We're all visual people. Smartphones and social media give us the freedom to snap and share photos all day long. Google has gotten much better as locating socially shared images and surfacing them in their image search.
When analyzing websites, I often find that there's more organic traffic arriving from Google image search than from web search. You can see this in your own Google Search Console data by looking at the Search Analytics report and changing your Search Type from Web to Images, or just run a comparison report like you see here:
During the holiday season, the clicks from Web results come very close to the clicks from Image results, but during the rest of the year, the Image results are typically much higher. That's simply because it's more pleasing to search through images than to read a search results page.
Previous Google Image Search Methodology
A few years ago, Google was struggling to understand the relationship between your website and images found on the web. Most of the time, Google wouldn't know how to relate an image to you unless it was found on your domain name.
Image search is regularly used to find photos of people, places, and products. As you might be able to guess, the image search for the phrase "engagement ring" is a popular one, and it helps ring shoppers locate the websites that carry the style ring they are looking for.
In the past, if you wanted your website to rank highly for "engagement rings" in image search then you needed to host your images directly on your domain name and include the character string "engagement-ring" in the image file name.
While it's still preferable to name your images like I'm suggesting, the need to host all your images on your domain isn't needed as much anymore.
Current Google Image Search Methodology
Every day, Google becomes smarter in its understanding of how different information relates to everyone online. Click over to https://www.google.com/imghp and search for your own business name. Hover your mouse over all the images related to your business to see where they were found. I expect you'll find photos that were posted to Yelp, Facebook, Instagram, Twitter, Google+, Pinterest, The Knot, and your website.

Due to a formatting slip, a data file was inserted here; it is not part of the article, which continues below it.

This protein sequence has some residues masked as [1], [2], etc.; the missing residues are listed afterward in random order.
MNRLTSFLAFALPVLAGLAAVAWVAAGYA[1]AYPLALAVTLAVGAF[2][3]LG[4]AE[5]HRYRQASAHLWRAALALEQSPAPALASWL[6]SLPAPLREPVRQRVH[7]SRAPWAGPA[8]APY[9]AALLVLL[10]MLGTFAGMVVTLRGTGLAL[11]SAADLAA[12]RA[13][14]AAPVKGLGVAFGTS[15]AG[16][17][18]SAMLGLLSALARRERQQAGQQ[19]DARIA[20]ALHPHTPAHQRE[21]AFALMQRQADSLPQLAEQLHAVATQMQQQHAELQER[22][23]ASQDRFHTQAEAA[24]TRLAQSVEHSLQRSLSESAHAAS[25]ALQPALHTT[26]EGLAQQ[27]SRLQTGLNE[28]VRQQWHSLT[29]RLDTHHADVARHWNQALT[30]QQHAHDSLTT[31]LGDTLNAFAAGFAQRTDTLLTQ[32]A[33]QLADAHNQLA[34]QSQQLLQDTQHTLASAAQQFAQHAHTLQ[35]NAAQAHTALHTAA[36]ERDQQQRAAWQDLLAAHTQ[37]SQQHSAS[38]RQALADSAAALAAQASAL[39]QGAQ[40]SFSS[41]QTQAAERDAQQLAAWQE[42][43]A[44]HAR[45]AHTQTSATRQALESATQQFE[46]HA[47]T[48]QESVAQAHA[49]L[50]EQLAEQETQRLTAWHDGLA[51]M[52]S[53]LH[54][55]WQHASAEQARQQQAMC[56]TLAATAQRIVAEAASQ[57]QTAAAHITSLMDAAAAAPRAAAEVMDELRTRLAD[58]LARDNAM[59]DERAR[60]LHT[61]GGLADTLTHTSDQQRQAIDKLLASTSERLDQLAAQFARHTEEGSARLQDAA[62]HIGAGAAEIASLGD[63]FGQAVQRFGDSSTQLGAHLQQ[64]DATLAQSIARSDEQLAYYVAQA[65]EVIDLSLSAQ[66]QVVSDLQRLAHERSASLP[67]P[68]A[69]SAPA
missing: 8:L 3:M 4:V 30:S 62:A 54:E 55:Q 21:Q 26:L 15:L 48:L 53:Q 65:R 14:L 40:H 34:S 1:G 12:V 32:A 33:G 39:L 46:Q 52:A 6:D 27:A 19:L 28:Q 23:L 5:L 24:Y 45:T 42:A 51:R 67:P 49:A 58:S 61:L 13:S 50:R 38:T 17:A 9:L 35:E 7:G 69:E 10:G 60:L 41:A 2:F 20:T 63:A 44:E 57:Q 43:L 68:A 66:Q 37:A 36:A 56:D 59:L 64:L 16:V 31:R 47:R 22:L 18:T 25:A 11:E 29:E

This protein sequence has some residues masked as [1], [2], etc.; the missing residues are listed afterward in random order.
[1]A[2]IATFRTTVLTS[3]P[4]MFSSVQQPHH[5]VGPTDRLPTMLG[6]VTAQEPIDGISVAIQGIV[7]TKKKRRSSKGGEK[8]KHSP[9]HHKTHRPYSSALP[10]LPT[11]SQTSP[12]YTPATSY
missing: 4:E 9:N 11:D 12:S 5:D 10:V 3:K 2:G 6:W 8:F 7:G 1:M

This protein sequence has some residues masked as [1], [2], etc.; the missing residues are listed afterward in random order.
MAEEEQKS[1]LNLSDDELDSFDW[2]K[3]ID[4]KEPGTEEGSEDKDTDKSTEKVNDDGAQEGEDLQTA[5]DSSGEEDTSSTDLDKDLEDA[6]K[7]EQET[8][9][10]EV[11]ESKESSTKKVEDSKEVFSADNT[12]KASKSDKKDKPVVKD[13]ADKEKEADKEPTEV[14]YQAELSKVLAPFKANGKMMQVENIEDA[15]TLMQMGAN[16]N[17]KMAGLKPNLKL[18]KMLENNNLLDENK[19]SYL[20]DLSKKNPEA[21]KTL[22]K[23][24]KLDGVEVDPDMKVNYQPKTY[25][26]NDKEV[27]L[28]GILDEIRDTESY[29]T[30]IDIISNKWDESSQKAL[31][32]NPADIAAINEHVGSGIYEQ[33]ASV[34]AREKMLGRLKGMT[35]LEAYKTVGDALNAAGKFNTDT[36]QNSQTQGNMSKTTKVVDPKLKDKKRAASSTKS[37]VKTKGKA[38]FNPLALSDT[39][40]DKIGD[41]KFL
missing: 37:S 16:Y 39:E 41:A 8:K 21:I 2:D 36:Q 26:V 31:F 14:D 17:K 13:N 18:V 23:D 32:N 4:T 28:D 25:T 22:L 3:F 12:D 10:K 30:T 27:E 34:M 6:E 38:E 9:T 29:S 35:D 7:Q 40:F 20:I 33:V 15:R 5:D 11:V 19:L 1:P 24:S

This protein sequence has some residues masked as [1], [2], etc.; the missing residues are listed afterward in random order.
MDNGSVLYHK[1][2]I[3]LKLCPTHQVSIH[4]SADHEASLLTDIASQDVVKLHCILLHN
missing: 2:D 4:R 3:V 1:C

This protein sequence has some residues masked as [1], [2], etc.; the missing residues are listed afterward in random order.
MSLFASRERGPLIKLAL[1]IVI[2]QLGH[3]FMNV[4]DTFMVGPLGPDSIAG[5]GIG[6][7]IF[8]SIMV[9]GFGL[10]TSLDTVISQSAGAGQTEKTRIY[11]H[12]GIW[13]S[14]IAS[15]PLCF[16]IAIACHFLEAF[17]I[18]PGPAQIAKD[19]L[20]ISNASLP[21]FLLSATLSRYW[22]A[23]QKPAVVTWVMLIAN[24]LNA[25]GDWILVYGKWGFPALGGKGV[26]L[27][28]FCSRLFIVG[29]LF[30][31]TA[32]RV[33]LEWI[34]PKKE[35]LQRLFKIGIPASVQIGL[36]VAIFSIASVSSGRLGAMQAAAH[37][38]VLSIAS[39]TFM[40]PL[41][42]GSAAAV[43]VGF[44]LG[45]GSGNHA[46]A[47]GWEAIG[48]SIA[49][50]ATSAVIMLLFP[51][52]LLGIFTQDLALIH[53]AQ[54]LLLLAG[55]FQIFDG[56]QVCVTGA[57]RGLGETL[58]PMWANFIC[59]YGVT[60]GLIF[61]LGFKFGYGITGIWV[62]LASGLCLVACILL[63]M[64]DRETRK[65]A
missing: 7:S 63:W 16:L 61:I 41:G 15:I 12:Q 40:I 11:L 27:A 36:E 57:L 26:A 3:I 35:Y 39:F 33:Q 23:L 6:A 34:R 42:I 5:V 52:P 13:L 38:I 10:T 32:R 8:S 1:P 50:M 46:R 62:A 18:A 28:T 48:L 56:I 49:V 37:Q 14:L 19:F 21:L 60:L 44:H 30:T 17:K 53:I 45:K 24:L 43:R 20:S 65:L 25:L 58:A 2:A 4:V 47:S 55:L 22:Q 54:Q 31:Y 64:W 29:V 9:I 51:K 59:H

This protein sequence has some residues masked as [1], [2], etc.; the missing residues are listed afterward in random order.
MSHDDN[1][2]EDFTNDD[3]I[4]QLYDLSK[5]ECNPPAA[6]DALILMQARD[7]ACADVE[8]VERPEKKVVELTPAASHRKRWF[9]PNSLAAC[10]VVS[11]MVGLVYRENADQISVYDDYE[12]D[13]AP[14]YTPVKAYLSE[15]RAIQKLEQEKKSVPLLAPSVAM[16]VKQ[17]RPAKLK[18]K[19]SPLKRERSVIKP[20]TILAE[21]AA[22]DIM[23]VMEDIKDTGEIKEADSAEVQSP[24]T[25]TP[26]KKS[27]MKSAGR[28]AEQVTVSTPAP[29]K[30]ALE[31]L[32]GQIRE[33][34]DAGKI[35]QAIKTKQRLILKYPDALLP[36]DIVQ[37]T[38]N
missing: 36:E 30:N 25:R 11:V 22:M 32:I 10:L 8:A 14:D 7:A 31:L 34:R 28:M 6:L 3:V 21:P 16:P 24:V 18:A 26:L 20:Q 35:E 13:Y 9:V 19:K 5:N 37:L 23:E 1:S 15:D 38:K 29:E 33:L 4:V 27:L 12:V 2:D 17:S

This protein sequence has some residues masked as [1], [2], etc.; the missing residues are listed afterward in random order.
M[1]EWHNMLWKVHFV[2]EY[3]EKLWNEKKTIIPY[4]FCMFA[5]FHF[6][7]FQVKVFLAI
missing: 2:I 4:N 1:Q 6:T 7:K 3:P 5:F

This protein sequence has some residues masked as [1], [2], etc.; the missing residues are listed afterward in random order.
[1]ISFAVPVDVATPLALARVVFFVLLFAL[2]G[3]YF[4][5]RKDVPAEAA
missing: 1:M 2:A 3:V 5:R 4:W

A quick visit to the page where these images are found will reveal your business information found somewhere on the page.
Google likes to present its users with many different options from various websites, rather than showing results from a single source. This is certainly beneficial to us as users, but from the business owner's point of view there's a lower chance that a customer will click to a website when so many other options are available.
Using Google Image Search To Your Advantage
Your ultimate goal should be to get customers to your website because that's where you can control what they see and directly capture their information for future marketing. For this reason you should double check that your website address is correctly linked on all of your social accounts. I suggest that you look at the image found in Google's image search right now to see there is a way for someone to find their way back to your website. Make sure to correct any disconnects that you do find.
Another potential option is to watermark all your product images with your logo or your domain name. That way, someone can always find their way back to your site even when a product photo is randomly shared on social media or a blog.
Image search has always accounted for a large percentage of the organic traffic to your website, and it will become even more important as our culture continues to use smartphones and photo-sharing social networks.